PyData Seattle 2023

Scaling Altair visualizations with VegaFusion
04-27, 11:45–12:30 (America/Los_Angeles), Kodiak Theatre

Altair is a popular Python visualization library that makes it easy to build a wide variety of statistical charts. On its own, Altair is unsuitable for visualizing large datasets (more than a few thousand rows) because it requires transferring the entire dataset to the browser for data processing and rendering. VegaFusion integrates with Altair to overcome this limitation by automatically moving data intensive calculations from the browser to the Python kernel. With VegaFusion, many Altair charts easily scale to millions of rows, significantly increasing the utility of Altair throughout the PyData ecosystem.


Altair [1] is a popular data visualization library for Python that makes it easy to build a wide variety of statistical charts with just a few lines of code. By integrating data transformations, like binning and aggregation, into chart specifications Altair often eliminates the need to perform external data pre-processing in pandas. Altair also supports a powerful selections framework [2] that enables the creation of advanced interactive charts.

This talk will include a brief overview of Altair, with several examples of the kinds of static and interactive visualizations it can be used to create.


While Altair provides many benefits, a significant limitation is that it requires transferring the entire dataset to the browser for data processing and rendering. Consider a histogram of a one million row dataset. While it is convenient for the Altair chart specification to include the data transforms necessary to perform the histogram binning and aggregation, it's not practical to serialize one million rows to JSON and transfer them from the Python kernel to the browser. To protect against crashing the browser, Altair imposes a default limit of five thousand rows, raising an error when this limit is exceeded.


VegaFusion [3] integrates with Altair to automatically extract data transformations from chart specifications. The extracted transformations are then evaluated by efficient multi-threaded Rust implementations in the Python kernel. The transformed data is then sent to the browser, along with the modified chart specification, for rendering.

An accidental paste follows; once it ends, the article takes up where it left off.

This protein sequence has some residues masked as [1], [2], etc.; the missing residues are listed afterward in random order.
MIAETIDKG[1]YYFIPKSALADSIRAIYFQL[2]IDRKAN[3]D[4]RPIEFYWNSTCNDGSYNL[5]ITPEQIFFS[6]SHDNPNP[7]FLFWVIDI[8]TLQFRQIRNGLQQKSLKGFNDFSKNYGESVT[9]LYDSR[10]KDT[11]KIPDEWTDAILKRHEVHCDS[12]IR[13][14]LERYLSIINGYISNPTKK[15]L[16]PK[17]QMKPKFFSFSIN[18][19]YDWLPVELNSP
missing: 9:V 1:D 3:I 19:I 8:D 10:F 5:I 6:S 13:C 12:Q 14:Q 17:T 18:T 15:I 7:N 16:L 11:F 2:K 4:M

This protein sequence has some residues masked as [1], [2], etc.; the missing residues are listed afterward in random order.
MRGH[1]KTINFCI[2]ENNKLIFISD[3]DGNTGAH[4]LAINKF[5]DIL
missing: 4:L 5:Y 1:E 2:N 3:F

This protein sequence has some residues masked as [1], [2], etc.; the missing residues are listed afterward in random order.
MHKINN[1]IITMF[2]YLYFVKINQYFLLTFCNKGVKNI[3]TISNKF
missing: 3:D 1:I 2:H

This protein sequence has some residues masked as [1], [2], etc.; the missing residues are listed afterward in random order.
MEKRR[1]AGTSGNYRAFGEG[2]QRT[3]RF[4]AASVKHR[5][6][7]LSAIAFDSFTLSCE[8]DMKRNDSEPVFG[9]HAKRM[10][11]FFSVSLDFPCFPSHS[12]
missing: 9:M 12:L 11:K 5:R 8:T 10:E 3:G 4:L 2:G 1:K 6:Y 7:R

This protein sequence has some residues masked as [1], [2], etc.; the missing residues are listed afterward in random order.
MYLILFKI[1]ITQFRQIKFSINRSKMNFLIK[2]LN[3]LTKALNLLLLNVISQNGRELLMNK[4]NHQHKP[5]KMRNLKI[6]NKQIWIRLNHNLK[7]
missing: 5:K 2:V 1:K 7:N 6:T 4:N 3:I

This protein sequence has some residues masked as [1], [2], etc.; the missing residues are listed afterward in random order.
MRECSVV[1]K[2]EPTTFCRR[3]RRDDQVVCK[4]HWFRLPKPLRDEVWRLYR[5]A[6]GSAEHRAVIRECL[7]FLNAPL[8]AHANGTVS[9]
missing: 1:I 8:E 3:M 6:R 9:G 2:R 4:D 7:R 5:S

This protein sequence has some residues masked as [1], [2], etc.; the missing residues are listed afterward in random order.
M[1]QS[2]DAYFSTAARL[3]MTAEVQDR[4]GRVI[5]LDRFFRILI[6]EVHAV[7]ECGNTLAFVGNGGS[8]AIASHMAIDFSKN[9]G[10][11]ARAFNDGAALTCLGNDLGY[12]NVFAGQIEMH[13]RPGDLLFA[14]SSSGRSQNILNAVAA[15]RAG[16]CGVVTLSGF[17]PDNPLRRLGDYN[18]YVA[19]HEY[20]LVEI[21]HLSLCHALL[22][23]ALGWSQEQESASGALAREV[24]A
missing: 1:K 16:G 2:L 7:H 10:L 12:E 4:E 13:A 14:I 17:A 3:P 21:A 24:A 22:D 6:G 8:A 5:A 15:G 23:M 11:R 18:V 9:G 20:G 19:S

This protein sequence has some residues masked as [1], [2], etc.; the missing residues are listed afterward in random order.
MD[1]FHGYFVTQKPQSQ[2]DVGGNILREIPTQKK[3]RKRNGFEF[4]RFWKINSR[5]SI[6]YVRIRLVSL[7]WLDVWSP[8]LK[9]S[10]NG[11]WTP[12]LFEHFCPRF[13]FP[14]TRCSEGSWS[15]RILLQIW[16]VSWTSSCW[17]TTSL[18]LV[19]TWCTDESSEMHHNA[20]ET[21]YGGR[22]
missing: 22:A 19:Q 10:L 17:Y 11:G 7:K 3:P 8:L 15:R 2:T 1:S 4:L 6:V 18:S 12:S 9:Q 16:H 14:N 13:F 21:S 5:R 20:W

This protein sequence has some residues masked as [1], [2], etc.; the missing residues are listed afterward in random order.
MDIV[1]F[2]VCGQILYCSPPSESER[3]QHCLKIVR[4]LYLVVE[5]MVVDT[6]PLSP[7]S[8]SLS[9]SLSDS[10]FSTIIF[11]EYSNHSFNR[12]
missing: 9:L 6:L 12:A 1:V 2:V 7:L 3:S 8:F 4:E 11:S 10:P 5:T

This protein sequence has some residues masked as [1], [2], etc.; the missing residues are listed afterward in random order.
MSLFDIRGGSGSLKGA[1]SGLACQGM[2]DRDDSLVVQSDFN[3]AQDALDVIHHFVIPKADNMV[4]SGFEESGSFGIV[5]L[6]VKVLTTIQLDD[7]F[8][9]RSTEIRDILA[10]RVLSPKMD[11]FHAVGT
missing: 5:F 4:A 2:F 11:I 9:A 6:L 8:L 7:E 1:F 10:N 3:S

As an example, in the case of a twenty bin histogram of a one million row dataset, this approach results in sending a twenty row dataset to the browser rather than the one million row dataset that plain Altair would attempt to send.


VegaFusion provides three main features for Altair users: A mime renderer, a widget renderer, and a function to extract transformed data from Altair charts.

Mime renderer

The VegaFusion mime renderer [4] pre-evaluates the data transformations associated with a chart, inlining the transformed data back into the chart specification. This approach passes the modified chart specification for display in the browser exactly the same way that plain Altair does. The mime renderer is compatible with every jupyter-based environment that Altair already works in, and it's a great choice for non-interactive charts.

Widget Renderer

The VegaFusion widget renderer [5] includes a custom Jupyter widget extension [6] that maintains a live connection between the browser and the Python kernel. This makes it possible to support interactive charts that transform data in response to interactive selection events. For example, the widget renderer enables linked histogram brushing across subplots for datasets with over one million rows.

Extract Transformed Data

In plain Altair, data transformations are evaluated in the browser, and so it's not possible to access the transformed data from Python. VegaFusion adds the ability to access transformed datasets as pandas DataFrames [7], making it possible to use Altair transforms as part of larger data analysis pipelines without needing to reimplement these data transformations in Python.


VegaFusion renderers can be enabled for any Altair visualization with the addition of two lines of code. The presentation will include a live demonstration of the interactive exploration of a dataset with over a million rows.


As of version 1.0, VegaFusion is available under the same license as Altair: BSD-3.

Expected Experience

To get the most out of this talk, some experience with data visualization in Python will be helpful, but experience with Altair is not required.


Prior Knowledge Expected

No previous knowledge expected

I care deeply about the future of the open data science technology ecosystem, I’m a contributor to a variety of open source visualization and data science projects, I'm the creator of VegaFusion, and I'm a visualization engineer at Hex Technologies.

I hold a Master’s Degree in Computer Science from Johns Hopkins University, and Bachelor's degrees in Mathematics and Physics from Millersville University.